Notes


Matches 6,451 to 6,452 of 6,452

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6451 “Mrs. Elizabeth Robinson, daughter of [Matthew] Robinson, Esq. of Horton in Kent, (and of West Layton in the county of York, whose eldest son Matthew Robinson Morris succeeded to his English baronetage and Irish peerage of his cousin the late Lord Primate Rokeby) and wife of Edward Montagu, Esq. of Denton Hall, Northumberland, and Sandleford Priory, Berks, [son of Charles, fifth son of Edward, the first Earl of Sandwich.) Inheriting from nature a genius for literature, she had the good fortune to meet with an able director of her early studies in the celebrated Conyers Middleton, D. D. who was married to her grandmother [Sarah, daughter of Thomas Morris, Esq. and widow of Robert Drakes, Esq. of Cambridge,] with whom she lived. Under his tuition she acquired that learning, and formed that taste, which was so conspicuous throughout the whole of her subsequent life. Mrs. Montagu had early distinguished herself as an author, first, by three Dialogues of the Dead, published along with Lord Lyttleton’s; afterward by her classical and elegant “Essay on the Genius and Writings of Shakespeare;” in which she amply vindicated our great National Dramatist from the gross, illiberal, and ignorant abuse, thrown out against him by Voltaire. The elegance of her manners, the brilliancy of her wit, and the sprightliness of her conversation, attracted to her house those who were most distinguished by their learning, their taste, and reputation as literary characters.
This society of eminent friends, who met frequently at Mrs. Montagu’s for the sole purpose of conversation, differed in no respect from other parties, but that the company did not play at cards. It consisted originally of Mrs. M., Mrs. Vesey, Mrs. Boscawen, and Mrs. Carter, Lord Lyttleton, the Earl of Bath (better known as Mr. Pulteney), the Hon. Horace Walpole, the classical owner of Strawberry Hill, afterward Earl of Oxford, and Mr. Stillingfleet. The society came at last to contain a numerous assemblage of those most eminent for literature in London, of who visited it. Of these distinguished friends, Mrs. Vesey, though less known than Mrs. M. was also another centre of pleasing and rational society. Without attempting to shine herself, she had the happy secret of bringing forward talents of every kind, and of diffusing over the society the gentleness of her own character. She was the daughter of [Sir Thomas Vesey, Bart. Bishop of Ossory, father of Lord Knapton, and grandfather of Lord Viscount De Vesey,] and wife of Agmendesham Vesey, Esq. a gentleman of Ireland, who in his earlier years had been the friend of Swift. Mrs. Boscawen was the [daughter of Evelyn Glanville, Esq. and ] widow of the gallant admiral of that name, a woman of great talents, and, though unknown to the literary world, acceptable to every society by the strength of her understanding, the poignancy of her humour, and the brilliancy of her wit. She died [25 Feb.] 1805, at the advanced age of 86. Mrs. Carter, the learned translator of Epictetus, and the author of a volume of poems of very considerable merit, is now the only original surviving member, at the age of nearly 90. But the gentleman to whom this constellation of talents owed that whimsical appellation, the “Bas bleu,” was Mr. Stillingfleet, a man of great piety and worth, the author of some works in natural history, and some poetical pieces in “Dodsley’s Collection.” Mr. Stillingfleet, being somewhat of a humourist in his habits and manners, and a little negligent in his dress, literally wore grey stockings, from which circumstance Admiral Boscawen used, by way of pleasantry, to call them the ‘Blue Stocking Society;” as if to indicate that, when these brilliant friends met, it was not for the purpose of forming a dressed assembly. A foreigner of distinction hearing the expression, translated it literally “Bas bleu,” by which these meetings came to be afterward distinguished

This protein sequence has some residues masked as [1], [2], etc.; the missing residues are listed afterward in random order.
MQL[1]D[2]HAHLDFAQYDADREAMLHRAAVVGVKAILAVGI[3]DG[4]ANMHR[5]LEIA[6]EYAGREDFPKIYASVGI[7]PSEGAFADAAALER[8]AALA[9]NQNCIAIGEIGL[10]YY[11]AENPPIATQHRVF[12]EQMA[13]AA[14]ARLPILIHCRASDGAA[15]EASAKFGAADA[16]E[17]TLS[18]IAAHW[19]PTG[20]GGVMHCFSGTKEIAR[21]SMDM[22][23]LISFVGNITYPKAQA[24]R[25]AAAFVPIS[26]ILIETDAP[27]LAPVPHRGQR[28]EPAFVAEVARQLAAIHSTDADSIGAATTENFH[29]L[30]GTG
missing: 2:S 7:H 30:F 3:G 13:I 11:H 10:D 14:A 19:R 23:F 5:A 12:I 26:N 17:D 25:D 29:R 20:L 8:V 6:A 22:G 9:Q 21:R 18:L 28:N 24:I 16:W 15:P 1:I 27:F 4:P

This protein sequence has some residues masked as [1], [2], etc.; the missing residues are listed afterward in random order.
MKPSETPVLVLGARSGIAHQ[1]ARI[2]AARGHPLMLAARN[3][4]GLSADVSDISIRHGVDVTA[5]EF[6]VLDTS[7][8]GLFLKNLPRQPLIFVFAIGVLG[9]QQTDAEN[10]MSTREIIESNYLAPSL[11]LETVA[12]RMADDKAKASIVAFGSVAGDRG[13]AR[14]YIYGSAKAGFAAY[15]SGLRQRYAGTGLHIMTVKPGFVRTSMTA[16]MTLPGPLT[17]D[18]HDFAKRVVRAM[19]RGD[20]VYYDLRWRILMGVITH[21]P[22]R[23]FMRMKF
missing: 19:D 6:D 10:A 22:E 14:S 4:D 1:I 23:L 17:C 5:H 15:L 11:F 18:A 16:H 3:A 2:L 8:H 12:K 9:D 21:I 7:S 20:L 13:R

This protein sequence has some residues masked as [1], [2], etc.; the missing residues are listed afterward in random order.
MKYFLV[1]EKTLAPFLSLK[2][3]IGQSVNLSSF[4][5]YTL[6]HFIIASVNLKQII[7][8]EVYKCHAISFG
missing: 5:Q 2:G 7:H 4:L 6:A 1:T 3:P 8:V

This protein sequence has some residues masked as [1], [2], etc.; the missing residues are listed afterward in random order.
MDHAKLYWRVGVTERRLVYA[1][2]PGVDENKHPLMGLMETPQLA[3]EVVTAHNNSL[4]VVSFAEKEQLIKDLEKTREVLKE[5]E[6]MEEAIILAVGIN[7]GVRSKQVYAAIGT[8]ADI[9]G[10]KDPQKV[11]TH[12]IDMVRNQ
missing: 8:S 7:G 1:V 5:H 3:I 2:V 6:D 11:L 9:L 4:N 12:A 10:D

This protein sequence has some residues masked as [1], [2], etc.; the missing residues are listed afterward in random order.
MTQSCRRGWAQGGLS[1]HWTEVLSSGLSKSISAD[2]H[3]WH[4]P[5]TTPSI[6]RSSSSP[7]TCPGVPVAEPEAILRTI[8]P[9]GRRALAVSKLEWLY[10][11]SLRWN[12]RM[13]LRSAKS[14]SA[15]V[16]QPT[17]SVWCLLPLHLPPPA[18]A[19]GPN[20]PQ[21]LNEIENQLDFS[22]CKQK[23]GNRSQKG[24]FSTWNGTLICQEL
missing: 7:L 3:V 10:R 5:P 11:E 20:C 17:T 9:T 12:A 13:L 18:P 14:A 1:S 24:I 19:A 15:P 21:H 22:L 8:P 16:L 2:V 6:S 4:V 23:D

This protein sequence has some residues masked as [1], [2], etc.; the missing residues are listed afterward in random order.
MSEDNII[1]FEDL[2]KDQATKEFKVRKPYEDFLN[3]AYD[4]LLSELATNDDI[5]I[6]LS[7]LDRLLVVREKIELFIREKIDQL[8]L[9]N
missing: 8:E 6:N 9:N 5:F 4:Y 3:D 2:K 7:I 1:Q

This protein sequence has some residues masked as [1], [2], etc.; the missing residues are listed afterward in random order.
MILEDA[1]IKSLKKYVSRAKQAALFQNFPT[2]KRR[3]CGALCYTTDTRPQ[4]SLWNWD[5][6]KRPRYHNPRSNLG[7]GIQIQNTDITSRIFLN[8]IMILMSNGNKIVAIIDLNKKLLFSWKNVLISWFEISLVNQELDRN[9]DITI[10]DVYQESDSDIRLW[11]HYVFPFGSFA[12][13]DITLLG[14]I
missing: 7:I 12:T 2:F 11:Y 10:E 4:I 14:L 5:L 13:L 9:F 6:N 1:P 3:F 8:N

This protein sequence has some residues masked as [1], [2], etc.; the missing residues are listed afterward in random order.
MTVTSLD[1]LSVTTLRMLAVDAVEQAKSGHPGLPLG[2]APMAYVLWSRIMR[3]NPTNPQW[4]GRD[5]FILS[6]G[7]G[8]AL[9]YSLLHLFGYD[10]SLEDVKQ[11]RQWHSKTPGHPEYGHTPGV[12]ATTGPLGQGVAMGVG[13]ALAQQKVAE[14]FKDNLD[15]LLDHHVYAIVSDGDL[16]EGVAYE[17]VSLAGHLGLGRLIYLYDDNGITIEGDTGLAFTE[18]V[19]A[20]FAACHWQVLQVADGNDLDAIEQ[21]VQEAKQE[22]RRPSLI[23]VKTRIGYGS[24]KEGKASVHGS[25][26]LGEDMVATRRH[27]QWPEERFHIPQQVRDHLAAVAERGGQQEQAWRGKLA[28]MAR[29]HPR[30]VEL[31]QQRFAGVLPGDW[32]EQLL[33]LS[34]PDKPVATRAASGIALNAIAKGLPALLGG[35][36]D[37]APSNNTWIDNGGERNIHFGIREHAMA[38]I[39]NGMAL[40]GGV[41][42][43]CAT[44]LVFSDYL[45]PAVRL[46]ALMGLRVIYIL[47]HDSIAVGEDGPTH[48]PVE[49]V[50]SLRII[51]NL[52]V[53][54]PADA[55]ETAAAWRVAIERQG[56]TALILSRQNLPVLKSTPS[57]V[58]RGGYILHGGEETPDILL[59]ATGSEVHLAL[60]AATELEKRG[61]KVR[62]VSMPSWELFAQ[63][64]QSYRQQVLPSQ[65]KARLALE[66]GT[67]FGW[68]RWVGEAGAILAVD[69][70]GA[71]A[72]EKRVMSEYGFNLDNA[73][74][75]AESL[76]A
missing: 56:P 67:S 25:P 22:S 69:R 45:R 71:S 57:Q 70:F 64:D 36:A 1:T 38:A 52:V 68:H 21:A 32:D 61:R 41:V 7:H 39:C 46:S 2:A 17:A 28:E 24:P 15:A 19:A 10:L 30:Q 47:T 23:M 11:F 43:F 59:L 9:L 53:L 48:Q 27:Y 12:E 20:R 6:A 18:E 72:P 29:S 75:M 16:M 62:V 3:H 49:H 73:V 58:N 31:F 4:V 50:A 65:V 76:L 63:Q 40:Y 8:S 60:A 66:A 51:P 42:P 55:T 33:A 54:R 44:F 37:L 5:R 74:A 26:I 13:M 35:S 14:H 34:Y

Robinson, Elizabeth (I16883)
 
6452 •Name: Beverly Ann OWENS
•Sex: F
•Birth: 11 JUL 1947
•Death: 6 AUG 2007 in Jefferson City, Cole, Missouri
•Burial: Cremated
•Note: NICHOLS Beverly Ann Nichols, 60, of Jefferson City, passed away August 6, 2007, at Capital Region Medical Center. Beverly was born July 11, 1947, to Wilfred and Dorothy (Peanick) Owens.Beverly is survived by her mother of Ellington, Mo.; three sons, Scott Owens of Jefferson City, Albert Meidel of Oklahoma, and Joseph Meidel of Texas; as well as many nieces, nephews, cousins and friends. A memorial gathering of friends and family will be held at the Portland Community Center, Portland, Mo., from 1p.m. - 4 p.m. August 18, 2007.[Jefferson City News Tribune; 16 Aug 2007] 
Owens, Beverly Ann (I27289)
 

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